Oh man. I came across some tucked away my wedding photos the other day and I all I could think of was how IMPOSSIBLY young I look. How fucking naïve my face is, and how miserable I know I was that day. And then, immediately following that, how I wish I could go back and tell that Amie not to do it. To skip out before we went through with it. To leave when my mom asked me if I wanted to back out.
Anything. Everything. To stop me from taking that leap. But, I did it. I went through with the traditional vows and had my first dance and watched all my friends and family be merry and get drunk and congratulate us.
Your past is part of makes you who you are. But I think it’s REALLY important to recognize that it doesn’t need to define you for the rest of your life.
Did I make a mistake marrying that guy? Probably. Did I know it at the time? I think I recognized on the honeymoon that it probably wasn’t the brightest idea I had, and I know for sure I stayed with him wayyyy longer than I should have because I didn’t want to branded a “failure”, but honestly, on that day? I convinced myself that I thought I was doing the right thing.
On my wedding day, I had already been with my soon-to-be husband for over 6 years. I was also still recovering from past abuse—unsure of who I was, insecure with every decision I made, horribly depressed because I was working 40 hours a week, going to school full-time, and racking up a huge amount of debt, and also somehow convinced by (most of) the people around me that “getting married and having a family and living in the ‘burbs” is just what you did. Everybody hated their jobs, and hated their life, and you know, kind of hated their significant other, even. And that’s just the way life is. It sucks, but you “get through it.”
Man, if only I’d know what a complete load of bullshit that was.
Did I love him? Sure I did. But:
1) When you are together with someone from age 19-30, a lot of shit changes. YOU change a LOT. He changes A LOT. I think if you’re lucky enough to have found the right person when you’re young, than you can change together, which is awesome. But that is totally not what happened with us.
2) On top of those changes, we were bombarded by a traumatic event (someday they’ll be a blog post specifically about this, but I’m not quite ready for that yet) which caused us to both pull apart from each other rather than bring us closer together.
When I realized that we were sinking fast and our marriage probably wasn’t going to make it, I made an effort to try to save things but it was just too damn late. I was angry. He was indifferent. And we just weren’t in love with each other anymore. There was betrayal, and there was lying. And there was nothing left to do but file for divorce.
Some family members told me I was lucky that we didn’t have kids, and they’re right. To an extent. It’s certainly easier to extract yourself from someone’s life and never talk to them again if you don’t have a shared responsibility. But it also makes it harder to resolve some things. And I honestly don’t think it affects your feelings about the ending of your marriage—I mentioned it before, but there are so many “what ifs” that happen.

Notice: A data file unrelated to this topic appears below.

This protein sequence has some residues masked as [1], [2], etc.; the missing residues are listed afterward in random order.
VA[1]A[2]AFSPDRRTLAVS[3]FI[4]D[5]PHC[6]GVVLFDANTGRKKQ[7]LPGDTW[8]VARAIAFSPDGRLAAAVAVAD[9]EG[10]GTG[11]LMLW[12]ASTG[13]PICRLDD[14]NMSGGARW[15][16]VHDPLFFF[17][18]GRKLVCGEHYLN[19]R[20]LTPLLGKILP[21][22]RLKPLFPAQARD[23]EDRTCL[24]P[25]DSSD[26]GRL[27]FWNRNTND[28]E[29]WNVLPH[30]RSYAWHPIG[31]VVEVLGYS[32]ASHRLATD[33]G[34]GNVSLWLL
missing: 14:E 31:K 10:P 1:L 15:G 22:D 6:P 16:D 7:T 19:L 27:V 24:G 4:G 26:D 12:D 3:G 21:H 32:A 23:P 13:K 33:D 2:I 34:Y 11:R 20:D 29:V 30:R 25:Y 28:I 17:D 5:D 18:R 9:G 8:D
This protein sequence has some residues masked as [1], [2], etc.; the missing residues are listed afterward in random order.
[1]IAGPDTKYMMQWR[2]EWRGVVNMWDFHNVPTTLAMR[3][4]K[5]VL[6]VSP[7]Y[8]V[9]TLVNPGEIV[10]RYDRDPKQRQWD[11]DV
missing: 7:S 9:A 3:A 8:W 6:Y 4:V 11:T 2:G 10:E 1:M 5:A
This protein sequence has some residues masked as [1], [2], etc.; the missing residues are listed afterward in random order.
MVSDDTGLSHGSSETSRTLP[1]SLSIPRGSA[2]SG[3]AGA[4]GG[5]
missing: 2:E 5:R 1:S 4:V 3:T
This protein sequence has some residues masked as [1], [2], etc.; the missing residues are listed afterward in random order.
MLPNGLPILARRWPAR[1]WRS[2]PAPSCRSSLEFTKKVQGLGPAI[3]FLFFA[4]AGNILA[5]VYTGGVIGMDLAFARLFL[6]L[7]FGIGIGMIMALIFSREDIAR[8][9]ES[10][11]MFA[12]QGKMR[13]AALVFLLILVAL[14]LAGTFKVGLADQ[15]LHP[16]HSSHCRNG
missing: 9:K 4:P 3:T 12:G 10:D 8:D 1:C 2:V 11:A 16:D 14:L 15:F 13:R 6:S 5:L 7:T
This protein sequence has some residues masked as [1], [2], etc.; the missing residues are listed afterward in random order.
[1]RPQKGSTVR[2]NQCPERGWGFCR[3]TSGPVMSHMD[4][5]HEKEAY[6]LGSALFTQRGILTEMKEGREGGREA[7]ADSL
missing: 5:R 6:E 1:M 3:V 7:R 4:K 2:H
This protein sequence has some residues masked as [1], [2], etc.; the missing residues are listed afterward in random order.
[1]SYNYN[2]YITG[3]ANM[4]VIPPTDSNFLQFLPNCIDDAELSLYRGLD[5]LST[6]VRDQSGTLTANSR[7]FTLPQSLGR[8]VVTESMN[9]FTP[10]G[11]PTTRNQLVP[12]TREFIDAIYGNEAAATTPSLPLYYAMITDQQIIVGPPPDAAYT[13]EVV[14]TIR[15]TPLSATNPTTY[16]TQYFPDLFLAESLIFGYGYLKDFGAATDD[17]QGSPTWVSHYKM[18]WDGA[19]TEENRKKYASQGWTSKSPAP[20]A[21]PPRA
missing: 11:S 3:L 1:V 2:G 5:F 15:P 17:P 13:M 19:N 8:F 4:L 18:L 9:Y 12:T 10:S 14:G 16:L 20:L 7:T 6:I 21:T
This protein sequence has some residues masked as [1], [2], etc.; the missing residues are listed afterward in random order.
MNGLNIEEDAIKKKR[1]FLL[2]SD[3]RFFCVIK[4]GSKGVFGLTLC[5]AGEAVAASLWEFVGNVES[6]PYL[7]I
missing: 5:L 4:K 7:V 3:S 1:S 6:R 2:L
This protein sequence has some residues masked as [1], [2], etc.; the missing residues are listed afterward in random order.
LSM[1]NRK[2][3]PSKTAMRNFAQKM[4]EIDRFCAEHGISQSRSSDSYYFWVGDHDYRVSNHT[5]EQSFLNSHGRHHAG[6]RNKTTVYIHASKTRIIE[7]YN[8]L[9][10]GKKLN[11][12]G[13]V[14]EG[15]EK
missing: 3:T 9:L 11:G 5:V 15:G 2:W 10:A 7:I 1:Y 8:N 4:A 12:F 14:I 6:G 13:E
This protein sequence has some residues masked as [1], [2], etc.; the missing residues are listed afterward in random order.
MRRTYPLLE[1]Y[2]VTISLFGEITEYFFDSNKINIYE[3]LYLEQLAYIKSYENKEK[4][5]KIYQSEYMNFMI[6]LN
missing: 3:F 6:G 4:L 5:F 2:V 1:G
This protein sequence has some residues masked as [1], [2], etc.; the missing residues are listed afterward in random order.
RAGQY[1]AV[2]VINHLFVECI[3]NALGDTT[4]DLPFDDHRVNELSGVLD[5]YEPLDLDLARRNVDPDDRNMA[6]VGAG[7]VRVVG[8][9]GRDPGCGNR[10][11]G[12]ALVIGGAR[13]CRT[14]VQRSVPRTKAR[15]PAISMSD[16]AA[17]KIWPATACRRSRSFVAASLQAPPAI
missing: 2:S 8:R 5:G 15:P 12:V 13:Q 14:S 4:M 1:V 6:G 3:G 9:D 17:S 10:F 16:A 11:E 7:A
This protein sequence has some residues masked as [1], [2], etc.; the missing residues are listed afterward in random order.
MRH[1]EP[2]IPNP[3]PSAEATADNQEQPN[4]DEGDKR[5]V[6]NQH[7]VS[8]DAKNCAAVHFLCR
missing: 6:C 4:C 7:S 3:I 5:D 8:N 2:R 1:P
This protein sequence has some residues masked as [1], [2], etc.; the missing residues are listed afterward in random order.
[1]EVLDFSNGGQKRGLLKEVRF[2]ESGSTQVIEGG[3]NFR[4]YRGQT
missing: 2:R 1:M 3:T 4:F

It’s hard to talk about stuff like this without sounding like you’re dwelling on the past, but honestly, I think everybody thinks about their exes sometimes—whether you married them or not. They were a part of your life, and it’s human nature to analyze past relationships and try to dissect what when wrong, where, how, and when. I don’t think it means we’re crazy, or we’re dwelling on things, or that we “can’t get over it.” As long as you learn something from every relationship you have, it’s not a failure. And it’s not wrong.
Related to that, hanging on to anger over something that’s failed, placing the blame entirely on one person, and continually referring to someone as “ruining your life” is so, so, so lame. I don’t think that shit is constructive in any way, and all it really does is make you feel like crap and mire you in unhappiness. Learn from it, forgive it, make changes within yourself, and move on.
What I learned from my marriage is that I deserve to be happy—in ALL aspects of my life, all the time. Every day. Does that mean I don’t have days that suck? Not at all. Of course I do! But it does mean that I know now that it is possible to have a job a like. A future I look forward to. A relationship that is so awesome I can barely stand it. A place to live that I LOVE.
It means I can choose how to be happy, and surround myself with people who love me and want the best for me, instead of wasting time on people who don’t. And most importantly: I can continue to learn and grow and love and be loved.
It means I should be around people who love me the way I am. And accept my craziness and my faults. And forgive me for doing stupid shit. It means I deserve someone who loves me, just the way I am. And that changing to mold myself into someone’s ideal of me is ridiculous.
It means I can stand up for myself when I’m being mistreated. And not be afraid to say how I feel, or voice my opinion. It means I can cut my hair as short as I want, and dress up in whatever I feel like wearing, even when it’s baggy jeans and an oversize tee-shirt.
It means I know how to be ME now.
And if a failed marriage helped me to get here? Then it was more than worth it.